The coronavirus outbreak has scuttled the largest-ever credit union acquisition of a bank.
Suncoast Credit Union, an $11 billion-asset institution in Tampa, Fla., agreed in December to buy the $747 million-asset Apollo Bank in Miami. But a statement from the bank said “a series of indefinite delays that arose during the regulatory approval process due to the COVID-19 pandemic” caused the deal to be called off.
“These unforeseen delays made proceeding with the merger untenable,” the statement added. “While disappointed by this development, both Suncoast and Apollo are keeping focused on providing trusted guidance and support to our clients and communities during this critical time.”
The agreement “has been in the process of regulatory review and approval; however, the economic disruption caused by COVID-19 has forced us to re-examine our plan,” Kevin Johnson, Suncoast’s CEO, said in a separate statement.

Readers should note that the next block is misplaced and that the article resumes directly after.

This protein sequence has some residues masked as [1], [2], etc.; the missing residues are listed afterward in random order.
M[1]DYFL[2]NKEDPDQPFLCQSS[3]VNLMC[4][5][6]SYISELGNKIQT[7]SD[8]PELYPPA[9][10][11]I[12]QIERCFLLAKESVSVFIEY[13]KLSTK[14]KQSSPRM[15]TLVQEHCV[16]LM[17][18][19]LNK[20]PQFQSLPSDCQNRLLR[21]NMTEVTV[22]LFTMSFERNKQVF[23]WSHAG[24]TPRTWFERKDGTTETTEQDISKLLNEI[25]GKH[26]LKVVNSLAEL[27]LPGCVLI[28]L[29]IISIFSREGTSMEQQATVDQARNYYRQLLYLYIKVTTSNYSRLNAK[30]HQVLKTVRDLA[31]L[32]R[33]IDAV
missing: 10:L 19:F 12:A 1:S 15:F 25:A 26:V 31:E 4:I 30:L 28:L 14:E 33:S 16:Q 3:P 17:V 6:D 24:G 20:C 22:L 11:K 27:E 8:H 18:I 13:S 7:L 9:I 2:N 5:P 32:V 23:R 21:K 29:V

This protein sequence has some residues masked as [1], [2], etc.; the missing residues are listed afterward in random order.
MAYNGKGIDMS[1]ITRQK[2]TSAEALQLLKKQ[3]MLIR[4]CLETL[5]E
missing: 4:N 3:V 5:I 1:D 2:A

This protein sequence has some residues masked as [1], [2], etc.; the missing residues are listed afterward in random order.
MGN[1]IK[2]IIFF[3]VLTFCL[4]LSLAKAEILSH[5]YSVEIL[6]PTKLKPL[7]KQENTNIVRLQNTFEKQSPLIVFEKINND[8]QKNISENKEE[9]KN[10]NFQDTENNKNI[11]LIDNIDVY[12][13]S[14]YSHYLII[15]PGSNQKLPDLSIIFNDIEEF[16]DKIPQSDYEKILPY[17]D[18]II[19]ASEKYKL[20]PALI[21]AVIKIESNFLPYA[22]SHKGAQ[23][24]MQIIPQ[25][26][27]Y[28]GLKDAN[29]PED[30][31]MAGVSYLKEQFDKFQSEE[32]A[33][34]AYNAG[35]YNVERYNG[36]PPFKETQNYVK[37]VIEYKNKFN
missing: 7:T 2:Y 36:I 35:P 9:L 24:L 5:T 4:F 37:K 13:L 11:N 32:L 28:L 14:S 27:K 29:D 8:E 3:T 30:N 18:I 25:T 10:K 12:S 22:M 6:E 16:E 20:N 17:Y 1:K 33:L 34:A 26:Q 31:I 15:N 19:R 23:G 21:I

“Both parties have come to an amicable agreement with no harm or malice, believing that the current conditions no longer represent a viable option that would allow the acquisition to move forward,” Johnson added.
The Suncoast-Apollo deal capped a record year for credit union-bank mergers. But the pace of deals was slowing in the early months of 2020 even before the coronavirus pandemic spread. In January, state regulators in Colorado blocked Elevations Credit Union’s bid to purchase the assets of Cache Bank & Trust, claiming state laws do not explicitly permit different types of financial institutions to purchase others.
In early March, Iowa bank regulators attempted to block a credit union from buying a handful of branches from a bank in the state. But the bank involved ultimately came to an agreement with the regulator.